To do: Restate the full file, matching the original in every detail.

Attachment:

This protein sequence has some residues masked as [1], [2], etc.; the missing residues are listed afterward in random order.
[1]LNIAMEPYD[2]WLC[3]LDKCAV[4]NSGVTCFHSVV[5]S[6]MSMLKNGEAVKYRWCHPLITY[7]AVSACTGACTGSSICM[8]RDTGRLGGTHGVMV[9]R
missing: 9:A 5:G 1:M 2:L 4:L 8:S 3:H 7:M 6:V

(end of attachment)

This protein sequence has some residues masked as [1], [2], etc.; the missing residues are listed afterward in random order.
[1]LNIAMEPYD[2]WLC[3]LDKCAV[4]NSGVTCFHSVV[5]S[6]MSMLKNGEAVKYRWCHPLITY[7]AVSACTGACTGSSICM[8]RDTGRLGGTHGVMV[9]R
missing: 9:A 5:G 1:M 2:L 4:L 8:S 3:H 7:M 6:V